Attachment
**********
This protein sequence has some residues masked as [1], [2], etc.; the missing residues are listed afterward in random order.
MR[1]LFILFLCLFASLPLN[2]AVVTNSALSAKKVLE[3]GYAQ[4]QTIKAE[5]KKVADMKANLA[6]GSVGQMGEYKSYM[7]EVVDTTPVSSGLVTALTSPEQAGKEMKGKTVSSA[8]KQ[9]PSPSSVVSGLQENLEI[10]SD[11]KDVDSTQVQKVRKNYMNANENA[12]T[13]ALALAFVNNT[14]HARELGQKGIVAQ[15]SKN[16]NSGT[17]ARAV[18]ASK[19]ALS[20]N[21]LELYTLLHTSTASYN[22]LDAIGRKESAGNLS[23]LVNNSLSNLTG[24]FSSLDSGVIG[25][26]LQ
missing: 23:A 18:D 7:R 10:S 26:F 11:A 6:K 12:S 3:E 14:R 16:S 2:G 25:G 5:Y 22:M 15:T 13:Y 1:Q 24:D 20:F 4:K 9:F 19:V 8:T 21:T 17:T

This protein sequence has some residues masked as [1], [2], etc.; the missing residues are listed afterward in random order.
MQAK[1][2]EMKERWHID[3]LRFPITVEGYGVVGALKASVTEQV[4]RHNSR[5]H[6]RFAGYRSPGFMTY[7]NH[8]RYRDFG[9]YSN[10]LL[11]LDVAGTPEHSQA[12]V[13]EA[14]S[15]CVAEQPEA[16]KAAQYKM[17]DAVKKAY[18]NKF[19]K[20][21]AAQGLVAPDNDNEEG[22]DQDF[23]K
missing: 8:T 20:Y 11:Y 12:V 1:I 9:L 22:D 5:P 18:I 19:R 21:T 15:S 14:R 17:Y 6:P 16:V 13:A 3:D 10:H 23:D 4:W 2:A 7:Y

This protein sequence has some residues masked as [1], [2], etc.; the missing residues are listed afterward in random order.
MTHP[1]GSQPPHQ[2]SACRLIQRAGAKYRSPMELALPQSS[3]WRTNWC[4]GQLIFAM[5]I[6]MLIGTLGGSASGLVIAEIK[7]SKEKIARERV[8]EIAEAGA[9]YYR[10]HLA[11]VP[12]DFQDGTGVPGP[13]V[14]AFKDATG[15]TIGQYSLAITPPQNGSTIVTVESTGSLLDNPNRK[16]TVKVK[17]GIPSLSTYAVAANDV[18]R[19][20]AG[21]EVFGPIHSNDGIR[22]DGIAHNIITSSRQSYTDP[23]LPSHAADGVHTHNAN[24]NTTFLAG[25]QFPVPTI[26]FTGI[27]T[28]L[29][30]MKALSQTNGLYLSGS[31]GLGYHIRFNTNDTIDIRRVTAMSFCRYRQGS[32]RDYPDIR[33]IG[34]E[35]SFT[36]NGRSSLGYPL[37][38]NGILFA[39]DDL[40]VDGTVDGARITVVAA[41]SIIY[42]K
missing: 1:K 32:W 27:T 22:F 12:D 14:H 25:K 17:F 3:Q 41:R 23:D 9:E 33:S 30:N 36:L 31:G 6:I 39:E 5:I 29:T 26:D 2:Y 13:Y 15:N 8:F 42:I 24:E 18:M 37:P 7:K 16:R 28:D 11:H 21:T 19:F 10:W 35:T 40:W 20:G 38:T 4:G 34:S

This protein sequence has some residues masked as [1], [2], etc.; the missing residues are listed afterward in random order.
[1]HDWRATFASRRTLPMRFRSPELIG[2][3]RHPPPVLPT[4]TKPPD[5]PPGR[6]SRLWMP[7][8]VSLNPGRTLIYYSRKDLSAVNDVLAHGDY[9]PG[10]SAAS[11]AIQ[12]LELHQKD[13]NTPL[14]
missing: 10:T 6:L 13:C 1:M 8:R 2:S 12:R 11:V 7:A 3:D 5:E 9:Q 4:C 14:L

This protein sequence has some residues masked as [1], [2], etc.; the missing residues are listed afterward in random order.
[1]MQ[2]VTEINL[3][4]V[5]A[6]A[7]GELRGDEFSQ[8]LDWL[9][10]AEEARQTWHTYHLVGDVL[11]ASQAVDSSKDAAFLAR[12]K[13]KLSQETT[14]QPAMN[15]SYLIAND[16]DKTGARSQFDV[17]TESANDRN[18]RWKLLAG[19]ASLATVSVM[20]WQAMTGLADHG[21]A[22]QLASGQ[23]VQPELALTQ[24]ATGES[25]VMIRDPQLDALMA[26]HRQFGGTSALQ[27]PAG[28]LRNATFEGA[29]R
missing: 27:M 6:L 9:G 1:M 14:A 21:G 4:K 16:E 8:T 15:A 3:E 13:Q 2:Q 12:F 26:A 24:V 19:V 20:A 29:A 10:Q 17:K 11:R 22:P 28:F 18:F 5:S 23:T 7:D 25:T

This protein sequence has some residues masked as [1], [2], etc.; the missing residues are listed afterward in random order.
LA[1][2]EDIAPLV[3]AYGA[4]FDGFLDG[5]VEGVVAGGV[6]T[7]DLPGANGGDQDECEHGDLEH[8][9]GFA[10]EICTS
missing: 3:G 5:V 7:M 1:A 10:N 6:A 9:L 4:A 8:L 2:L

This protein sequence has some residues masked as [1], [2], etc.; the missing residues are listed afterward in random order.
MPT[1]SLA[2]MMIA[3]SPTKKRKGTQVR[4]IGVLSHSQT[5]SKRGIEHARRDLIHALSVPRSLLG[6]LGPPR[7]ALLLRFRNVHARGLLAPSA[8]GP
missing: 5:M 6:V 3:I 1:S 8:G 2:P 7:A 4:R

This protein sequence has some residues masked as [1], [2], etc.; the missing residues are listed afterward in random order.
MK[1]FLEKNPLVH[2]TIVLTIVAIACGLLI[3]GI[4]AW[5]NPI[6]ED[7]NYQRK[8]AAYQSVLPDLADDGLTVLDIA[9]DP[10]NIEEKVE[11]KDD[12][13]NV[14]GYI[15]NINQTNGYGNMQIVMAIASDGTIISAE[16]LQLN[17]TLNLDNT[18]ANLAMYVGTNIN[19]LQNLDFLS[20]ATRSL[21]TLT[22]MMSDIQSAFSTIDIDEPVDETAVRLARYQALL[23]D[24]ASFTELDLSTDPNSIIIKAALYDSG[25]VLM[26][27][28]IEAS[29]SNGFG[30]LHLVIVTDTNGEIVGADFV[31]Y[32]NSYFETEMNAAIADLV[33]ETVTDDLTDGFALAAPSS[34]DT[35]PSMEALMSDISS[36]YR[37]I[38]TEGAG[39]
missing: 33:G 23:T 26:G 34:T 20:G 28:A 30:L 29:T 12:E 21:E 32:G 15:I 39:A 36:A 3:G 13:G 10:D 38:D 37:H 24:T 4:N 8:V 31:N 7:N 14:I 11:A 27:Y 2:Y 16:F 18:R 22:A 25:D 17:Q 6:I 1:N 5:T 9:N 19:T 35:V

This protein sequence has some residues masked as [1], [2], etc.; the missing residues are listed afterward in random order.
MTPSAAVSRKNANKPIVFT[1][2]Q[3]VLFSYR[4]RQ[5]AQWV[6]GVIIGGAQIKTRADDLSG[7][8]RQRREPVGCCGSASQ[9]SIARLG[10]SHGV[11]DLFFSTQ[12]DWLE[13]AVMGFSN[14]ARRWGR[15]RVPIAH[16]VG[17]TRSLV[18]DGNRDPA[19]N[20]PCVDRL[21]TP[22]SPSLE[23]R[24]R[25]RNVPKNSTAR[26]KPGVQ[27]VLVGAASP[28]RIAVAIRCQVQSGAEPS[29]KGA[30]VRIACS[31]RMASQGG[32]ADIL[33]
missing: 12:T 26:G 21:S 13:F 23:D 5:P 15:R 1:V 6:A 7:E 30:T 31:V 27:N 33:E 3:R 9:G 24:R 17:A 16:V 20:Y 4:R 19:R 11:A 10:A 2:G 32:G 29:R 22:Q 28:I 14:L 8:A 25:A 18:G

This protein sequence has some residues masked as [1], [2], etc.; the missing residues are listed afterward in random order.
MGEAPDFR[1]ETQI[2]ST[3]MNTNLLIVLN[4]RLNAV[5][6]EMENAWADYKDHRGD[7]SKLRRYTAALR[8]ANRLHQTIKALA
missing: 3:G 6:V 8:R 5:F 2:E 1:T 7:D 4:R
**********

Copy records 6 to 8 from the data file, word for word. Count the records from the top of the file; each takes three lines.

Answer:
This protein sequence has some residues masked as [1], [2], etc.; the missing residues are listed afterward in random order.
LA[1][2]EDIAPLV[3]AYGA[4]FDGFLDG[5]VEGVVAGGV[6]T[7]DLPGANGGDQDECEHGDLEH[8][9]GFA[10]EICTS
missing: 3:G 5:V 7:M 1:A 10:N 6:A 9:L 4:A 8:L 2:L

This protein sequence has some residues masked as [1], [2], etc.; the missing residues are listed afterward in random order.
MPT[1]SLA[2]MMIA[3]SPTKKRKGTQVR[4]IGVLSHSQT[5]SKRGIEHARRDLIHALSVPRSLLG[6]LGPPR[7]ALLLRFRNVHARGLLAPSA[8]GP
missing: 5:M 6:V 3:I 1:S 8:G 2:P 7:A 4:R

This protein sequence has some residues masked as [1], [2], etc.; the missing residues are listed afterward in random order.
MK[1]FLEKNPLVH[2]TIVLTIVAIACGLLI[3]GI[4]AW[5]NPI[6]ED[7]NYQRK[8]AAYQSVLPDLADDGLTVLDIA[9]DP[10]NIEEKVE[11]KDD[12][13]NV[14]GYI[15]NINQTNGYGNMQIVMAIASDGTIISAE[16]LQLN[17]TLNLDNT[18]ANLAMYVGTNIN[19]LQNLDFLS[20]ATRSL[21]TLT[22]MMSDIQSAFSTIDIDEPVDETAVRLARYQALL[23]D[24]ASFTELDLSTDPNSIIIKAALYDSG[25]VLM[26][27][28]IEAS[29]SNGFG[30]LHLVIVTDTNGEIVGADFV[31]Y[32]NSYFETEMNAAIADLV[33]ETVTDDLTDGFALAAPSS[34]DT[35]PSMEALMSDISS[36]YR[37]I[38]TEGAG[39]
missing: 33:G 23:T 26:G 34:T 20:G 28:A 30:L 29:T 12:E 21:E 32:G 15:I 39:A 36:A 3:G 13:G 10:D 38:D 37:H 24:T 4:N 8:V 31:N 7:N 14:I 11:A 27:Y 2:Y 16:F 18:R 22:A 25:D 17:Q 6:I 1:N 5:T 9:N 19:T 35:V